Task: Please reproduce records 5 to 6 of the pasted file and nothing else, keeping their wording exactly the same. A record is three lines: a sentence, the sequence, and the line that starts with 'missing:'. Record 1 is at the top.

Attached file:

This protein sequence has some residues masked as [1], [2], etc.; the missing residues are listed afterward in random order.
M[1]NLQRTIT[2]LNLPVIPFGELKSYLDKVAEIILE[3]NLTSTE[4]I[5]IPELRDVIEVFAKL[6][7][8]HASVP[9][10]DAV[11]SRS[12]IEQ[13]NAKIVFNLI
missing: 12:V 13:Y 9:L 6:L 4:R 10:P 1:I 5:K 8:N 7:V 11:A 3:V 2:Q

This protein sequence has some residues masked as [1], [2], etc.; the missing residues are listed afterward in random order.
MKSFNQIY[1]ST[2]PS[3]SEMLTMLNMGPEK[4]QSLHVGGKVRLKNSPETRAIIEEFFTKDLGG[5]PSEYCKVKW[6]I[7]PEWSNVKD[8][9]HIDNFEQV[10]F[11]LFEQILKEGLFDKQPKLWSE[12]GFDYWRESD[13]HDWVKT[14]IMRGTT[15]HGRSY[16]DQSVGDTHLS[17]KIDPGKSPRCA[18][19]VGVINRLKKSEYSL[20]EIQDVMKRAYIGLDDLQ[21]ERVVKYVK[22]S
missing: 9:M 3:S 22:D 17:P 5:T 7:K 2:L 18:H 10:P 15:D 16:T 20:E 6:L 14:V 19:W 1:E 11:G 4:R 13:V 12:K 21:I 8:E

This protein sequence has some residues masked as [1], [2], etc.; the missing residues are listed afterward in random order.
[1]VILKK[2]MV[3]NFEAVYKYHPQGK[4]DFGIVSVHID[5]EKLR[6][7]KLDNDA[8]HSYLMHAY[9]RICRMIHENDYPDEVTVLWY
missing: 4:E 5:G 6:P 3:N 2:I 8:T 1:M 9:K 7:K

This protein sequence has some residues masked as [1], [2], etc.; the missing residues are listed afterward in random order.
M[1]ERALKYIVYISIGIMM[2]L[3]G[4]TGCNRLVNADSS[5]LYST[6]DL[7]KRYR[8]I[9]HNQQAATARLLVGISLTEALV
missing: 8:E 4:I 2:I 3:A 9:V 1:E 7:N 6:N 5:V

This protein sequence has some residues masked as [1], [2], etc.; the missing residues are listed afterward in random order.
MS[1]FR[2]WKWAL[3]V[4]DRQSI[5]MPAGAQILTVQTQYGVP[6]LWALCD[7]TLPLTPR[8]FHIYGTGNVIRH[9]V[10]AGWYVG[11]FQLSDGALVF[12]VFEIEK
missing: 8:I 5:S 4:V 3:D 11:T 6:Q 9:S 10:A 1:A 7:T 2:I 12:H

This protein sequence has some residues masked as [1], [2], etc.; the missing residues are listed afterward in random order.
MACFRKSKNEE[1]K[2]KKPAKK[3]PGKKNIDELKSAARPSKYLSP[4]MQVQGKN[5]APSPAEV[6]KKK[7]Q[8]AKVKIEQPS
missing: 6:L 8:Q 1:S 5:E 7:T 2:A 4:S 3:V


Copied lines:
This protein sequence has some residues masked as [1], [2], etc.; the missing residues are listed afterward in random order.
MS[1]FR[2]WKWAL[3]V[4]DRQSI[5]MPAGAQILTVQTQYGVP[6]LWALCD[7]TLPLTPR[8]FHIYGTGNVIRH[9]V[10]AGWYVG[11]FQLSDGALVF[12]VFEIEK
missing: 8:I 5:S 4:V 3:D 11:T 6:Q 9:S 10:A 1:A 7:T 2:I 12:H

This protein sequence has some residues masked as [1], [2], etc.; the missing residues are listed afterward in random order.
MACFRKSKNEE[1]K[2]KKPAKK[3]PGKKNIDELKSAARPSKYLSP[4]MQVQGKN[5]APSPAEV[6]KKK[7]Q[8]AKVKIEQPS
missing: 6:L 8:Q 1:S 5:E 7:T 2:A 4:S 3:V